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The flooring in your home is an important choice. It can impact the look, feel and functionality of your space, sometimes for decades to come. Many people choose flooring based mainly on appearance—whether they like the look, the finish, the texture, etc. But different types of wood have different levels of hardness, as well. Hardwoods are dense and heavy, while softwoods tend to be lighter and more flexible. The question many people ask is, does hardness matter when picking your flooring?

In a word, yes. Let’s talk about why you need to think about hardness versus softness when choosing your wood flooring materials.

The Janka Hardness Scale

When talking about wood types for floors, you’ll often hear references to the Janka rating of different species of wood. Specifically, the Janka Hardness Scale is based on a test that measures how much force in pounds per square inch (PSI) is needed to embed a .444-inch steel ball into the wood up to half its diameter. Almost every type of wood used for floors or furniture has been measured using the Janka Scale, with ratings that range from the low 300s to over 4000. The higher the Janka rating, the harder the wood.

Just for context, among the most common types of wood used in wood flooring…hickory wood is on the higher end of the spectrum, with a Janka rating of around 1820. White pine is one of the softest, with a rating of about 420. (Most evergreen varieties are softwoods.) White oak, the most common type of floor we install, is around 1335, and this is considered an all-around good range for hardwoods in general. Maple woods tend to be a bit harder, and cherry tends to be softer. And of course, if you want an exceptionally hard floor, you can go with one of the more exotic (read: expensive) species like rosewood or ebony, which are in the 2000-3500 hardness range. You don’t have to know the exact Janka rating to determine whether a wood type is right for you, but it gives us a nice frame of reference.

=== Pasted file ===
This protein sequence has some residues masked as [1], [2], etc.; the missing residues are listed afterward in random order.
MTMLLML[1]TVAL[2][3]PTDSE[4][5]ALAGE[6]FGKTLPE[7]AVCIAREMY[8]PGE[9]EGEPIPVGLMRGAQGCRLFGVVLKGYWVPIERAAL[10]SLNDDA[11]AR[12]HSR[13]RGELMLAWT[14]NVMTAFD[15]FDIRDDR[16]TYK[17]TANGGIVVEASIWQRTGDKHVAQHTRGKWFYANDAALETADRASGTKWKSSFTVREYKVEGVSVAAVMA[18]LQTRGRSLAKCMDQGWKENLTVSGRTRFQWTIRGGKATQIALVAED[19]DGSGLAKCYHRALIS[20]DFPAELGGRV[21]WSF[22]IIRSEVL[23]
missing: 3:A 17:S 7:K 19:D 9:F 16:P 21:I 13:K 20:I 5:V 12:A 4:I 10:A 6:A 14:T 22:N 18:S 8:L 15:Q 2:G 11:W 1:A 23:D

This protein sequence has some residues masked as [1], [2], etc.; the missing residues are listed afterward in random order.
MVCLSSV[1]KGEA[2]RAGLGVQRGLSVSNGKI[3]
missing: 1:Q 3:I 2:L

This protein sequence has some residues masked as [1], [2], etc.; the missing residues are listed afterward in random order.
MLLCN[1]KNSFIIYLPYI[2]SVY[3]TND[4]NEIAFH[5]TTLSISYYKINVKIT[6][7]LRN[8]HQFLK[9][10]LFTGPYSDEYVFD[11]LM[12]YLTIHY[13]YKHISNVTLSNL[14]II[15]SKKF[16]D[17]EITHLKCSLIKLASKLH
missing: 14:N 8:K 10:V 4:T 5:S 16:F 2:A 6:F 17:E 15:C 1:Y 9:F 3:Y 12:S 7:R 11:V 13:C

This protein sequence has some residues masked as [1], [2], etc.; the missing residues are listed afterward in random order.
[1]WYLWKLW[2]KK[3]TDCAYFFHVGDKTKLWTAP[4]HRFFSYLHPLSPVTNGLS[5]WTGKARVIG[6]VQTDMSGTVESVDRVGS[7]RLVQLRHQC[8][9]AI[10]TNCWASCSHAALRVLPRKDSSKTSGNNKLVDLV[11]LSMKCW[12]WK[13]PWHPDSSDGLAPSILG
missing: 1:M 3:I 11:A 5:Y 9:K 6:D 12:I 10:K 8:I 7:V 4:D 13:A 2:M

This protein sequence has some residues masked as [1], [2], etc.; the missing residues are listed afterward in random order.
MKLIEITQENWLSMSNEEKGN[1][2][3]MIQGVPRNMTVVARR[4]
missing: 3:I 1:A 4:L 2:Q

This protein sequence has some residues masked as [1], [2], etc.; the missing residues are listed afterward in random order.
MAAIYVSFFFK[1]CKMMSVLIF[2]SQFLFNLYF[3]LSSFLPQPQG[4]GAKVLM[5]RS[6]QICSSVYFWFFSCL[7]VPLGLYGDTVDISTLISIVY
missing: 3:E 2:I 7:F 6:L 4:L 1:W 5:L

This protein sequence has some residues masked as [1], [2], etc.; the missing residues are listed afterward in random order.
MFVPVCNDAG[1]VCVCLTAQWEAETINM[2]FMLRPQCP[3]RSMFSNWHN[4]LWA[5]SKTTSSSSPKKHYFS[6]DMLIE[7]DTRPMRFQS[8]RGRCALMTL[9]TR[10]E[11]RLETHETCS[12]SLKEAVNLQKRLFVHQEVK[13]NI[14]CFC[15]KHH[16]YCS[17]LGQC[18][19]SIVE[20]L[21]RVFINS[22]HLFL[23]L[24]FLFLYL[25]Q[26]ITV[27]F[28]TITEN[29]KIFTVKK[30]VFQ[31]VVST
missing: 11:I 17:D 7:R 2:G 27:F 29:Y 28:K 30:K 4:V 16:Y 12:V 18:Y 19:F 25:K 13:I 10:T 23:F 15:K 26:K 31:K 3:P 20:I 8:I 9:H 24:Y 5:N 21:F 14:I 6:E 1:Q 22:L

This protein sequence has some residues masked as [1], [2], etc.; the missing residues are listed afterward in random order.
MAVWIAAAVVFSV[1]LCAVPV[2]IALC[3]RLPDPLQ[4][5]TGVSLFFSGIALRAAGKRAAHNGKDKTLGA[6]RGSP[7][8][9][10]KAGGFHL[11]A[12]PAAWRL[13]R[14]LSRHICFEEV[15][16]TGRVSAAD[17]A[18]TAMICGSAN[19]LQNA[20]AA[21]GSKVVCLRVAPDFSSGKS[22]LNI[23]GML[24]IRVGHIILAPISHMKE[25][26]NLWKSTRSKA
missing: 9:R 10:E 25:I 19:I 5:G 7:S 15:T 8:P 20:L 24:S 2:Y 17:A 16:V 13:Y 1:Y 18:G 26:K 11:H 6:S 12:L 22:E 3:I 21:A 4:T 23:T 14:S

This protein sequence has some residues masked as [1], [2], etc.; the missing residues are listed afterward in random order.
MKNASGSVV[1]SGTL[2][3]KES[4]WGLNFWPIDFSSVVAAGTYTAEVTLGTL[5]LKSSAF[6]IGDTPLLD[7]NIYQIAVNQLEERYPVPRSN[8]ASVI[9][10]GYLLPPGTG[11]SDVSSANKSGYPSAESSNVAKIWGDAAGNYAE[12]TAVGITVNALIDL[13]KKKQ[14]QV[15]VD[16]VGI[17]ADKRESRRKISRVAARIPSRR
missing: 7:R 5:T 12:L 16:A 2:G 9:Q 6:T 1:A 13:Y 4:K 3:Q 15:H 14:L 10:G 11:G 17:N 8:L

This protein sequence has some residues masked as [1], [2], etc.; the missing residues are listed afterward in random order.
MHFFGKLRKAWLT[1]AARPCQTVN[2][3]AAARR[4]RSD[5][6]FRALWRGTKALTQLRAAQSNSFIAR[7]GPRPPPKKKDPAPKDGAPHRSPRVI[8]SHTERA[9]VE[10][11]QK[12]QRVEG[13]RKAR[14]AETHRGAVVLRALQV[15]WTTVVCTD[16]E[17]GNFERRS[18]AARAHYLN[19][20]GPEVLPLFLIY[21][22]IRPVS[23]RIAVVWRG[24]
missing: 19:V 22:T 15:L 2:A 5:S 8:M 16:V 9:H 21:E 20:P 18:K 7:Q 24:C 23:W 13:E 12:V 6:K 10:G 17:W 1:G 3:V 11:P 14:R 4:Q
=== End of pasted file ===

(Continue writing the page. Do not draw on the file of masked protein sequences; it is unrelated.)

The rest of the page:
Pros and Cons of Using Hardwoods

As with anything else, there are benefits and drawbacks to choosing hardwood floors versus softwoods. On the plus side, hardwood floors are more durable and can withstand heavier traffic and use without showing scratches or damage. They’re also generally easier to clean and are more resistant to stains and mold, and they can also be refinished several times throughout their lifespan. The biggest negative is that hardwoods tend to be more expensive to order and install. Generally, the harder the wood, the higher the cost.

Pros and Cons of Using Softwoods

There are usually two reasons people choose softer woods for their floors: the appearance and the price. Softwoods tend to be lighter in color and texture, which may be important to the overall design of the space. They are also more affordable, mainly because softwoods grow faster and are therefore more available. Because softwoods are more easily replenished because they grow faster, many people also choose them because they are a more eco-friendly, sustainable wood choice. However, the biggest drawback (as you might guess) is that softwoods don’t hold up as well against wear-and-tear. They are more prone to scratches and dents.

Choosing The Wood Floor That’s Right for Your Home

Ultimately, deciding on a wood type for your wood floors will depend on the amount of traffic you have in your home, your budget, and your personal aesthetic. If there are kids or pets in your home, hardwoods may be a much better choice than softwoods, because they’ll stand up to more abuse with less damage. However, if appearance is more important than flexibility and durability—and if your floors don’t have to support a lot of traffic—softer wood floors may be the way to go. The most important thing is knowing what your needs and priorities are; there’s never a one-size-fits-all answer to choosing your hardwood floor material.

Whether you choose a harder or softer species of wood for your new floors, the experts at Renaissance have the experience and skill to make sure it’s installed correctly. For a free estimate for your next hardwood flooring project in Tulsa, Broken Arrow, Catoosa, Claremore and other parts of Green Country, give us a call at 918-298-4477.